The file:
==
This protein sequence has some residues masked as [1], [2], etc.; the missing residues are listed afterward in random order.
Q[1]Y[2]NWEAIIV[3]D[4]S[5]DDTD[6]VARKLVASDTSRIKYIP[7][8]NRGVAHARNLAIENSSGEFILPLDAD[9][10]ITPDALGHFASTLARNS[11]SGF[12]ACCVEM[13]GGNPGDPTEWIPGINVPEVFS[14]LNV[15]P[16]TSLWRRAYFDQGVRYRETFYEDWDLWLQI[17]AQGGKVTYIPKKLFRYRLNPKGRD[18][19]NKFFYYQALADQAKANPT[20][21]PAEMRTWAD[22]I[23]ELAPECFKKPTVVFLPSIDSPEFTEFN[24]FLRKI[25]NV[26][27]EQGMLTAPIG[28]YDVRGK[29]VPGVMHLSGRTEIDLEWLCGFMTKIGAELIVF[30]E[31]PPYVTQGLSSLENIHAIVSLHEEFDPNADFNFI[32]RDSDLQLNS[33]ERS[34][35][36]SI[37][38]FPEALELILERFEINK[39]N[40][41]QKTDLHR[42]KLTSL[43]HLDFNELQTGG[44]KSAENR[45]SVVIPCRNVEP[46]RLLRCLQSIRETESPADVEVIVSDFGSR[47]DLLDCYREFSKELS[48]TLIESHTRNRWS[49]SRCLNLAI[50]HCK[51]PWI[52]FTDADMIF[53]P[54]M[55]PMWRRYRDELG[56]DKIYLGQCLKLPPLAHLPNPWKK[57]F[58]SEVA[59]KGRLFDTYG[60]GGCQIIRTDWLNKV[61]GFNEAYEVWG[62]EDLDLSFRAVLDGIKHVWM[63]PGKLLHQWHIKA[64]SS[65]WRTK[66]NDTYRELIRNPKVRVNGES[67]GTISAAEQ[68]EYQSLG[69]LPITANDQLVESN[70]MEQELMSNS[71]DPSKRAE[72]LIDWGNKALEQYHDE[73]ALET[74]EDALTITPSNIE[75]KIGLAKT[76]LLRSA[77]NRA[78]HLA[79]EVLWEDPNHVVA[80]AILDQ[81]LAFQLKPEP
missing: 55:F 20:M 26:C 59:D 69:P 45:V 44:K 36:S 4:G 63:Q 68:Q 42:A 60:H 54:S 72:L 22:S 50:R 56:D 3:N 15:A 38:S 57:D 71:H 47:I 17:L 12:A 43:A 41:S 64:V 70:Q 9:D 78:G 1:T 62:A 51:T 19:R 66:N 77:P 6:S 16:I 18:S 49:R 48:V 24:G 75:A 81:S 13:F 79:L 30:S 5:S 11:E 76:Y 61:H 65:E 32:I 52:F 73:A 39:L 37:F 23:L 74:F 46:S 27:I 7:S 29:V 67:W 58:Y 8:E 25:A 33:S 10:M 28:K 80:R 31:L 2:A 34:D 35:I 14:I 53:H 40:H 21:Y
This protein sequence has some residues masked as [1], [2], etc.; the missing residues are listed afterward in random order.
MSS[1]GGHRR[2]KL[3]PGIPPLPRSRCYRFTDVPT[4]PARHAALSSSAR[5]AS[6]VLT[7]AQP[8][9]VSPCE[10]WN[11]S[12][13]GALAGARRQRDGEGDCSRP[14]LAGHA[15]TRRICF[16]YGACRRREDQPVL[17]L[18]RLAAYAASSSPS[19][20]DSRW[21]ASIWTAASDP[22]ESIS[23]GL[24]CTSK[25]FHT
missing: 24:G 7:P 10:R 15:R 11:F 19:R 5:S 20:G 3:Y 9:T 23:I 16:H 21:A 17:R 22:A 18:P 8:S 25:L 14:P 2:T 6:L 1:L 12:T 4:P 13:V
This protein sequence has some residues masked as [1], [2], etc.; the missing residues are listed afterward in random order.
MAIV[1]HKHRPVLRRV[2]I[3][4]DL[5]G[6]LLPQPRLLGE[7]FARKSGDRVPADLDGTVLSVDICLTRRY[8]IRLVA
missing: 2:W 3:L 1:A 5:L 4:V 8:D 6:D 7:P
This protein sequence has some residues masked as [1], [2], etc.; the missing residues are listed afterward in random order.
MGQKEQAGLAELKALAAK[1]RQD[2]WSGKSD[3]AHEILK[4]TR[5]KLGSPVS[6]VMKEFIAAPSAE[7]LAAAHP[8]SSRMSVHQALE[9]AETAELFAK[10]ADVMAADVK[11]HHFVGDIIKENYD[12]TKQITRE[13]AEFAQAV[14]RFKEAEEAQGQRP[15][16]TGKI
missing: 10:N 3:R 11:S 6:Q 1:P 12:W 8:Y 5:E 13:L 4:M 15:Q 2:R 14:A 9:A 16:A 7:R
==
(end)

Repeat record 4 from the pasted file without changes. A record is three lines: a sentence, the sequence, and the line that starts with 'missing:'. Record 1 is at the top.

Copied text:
This protein sequence has some residues masked as [1], [2], etc.; the missing residues are listed afterward in random order.
MGQKEQAGLAELKALAAK[1]RQD[2]WSGKSD[3]AHEILK[4]TR[5]KLGSPVS[6]VMKEFIAAPSAE[7]LAAAHP[8]SSRMSVHQALE[9]AETAELFAK[10]ADVMAADVK[11]HHFVGDIIKENYD[12]TKQITRE[13]AEFAQAV[14]RFKEAEEAQGQRP[15][16]TGKI
missing: 10:N 3:R 11:S 6:Q 1:P 12:W 8:Y 5:E 13:L 4:M 15:Q 2:R 14:A 9:A 16:A 7:R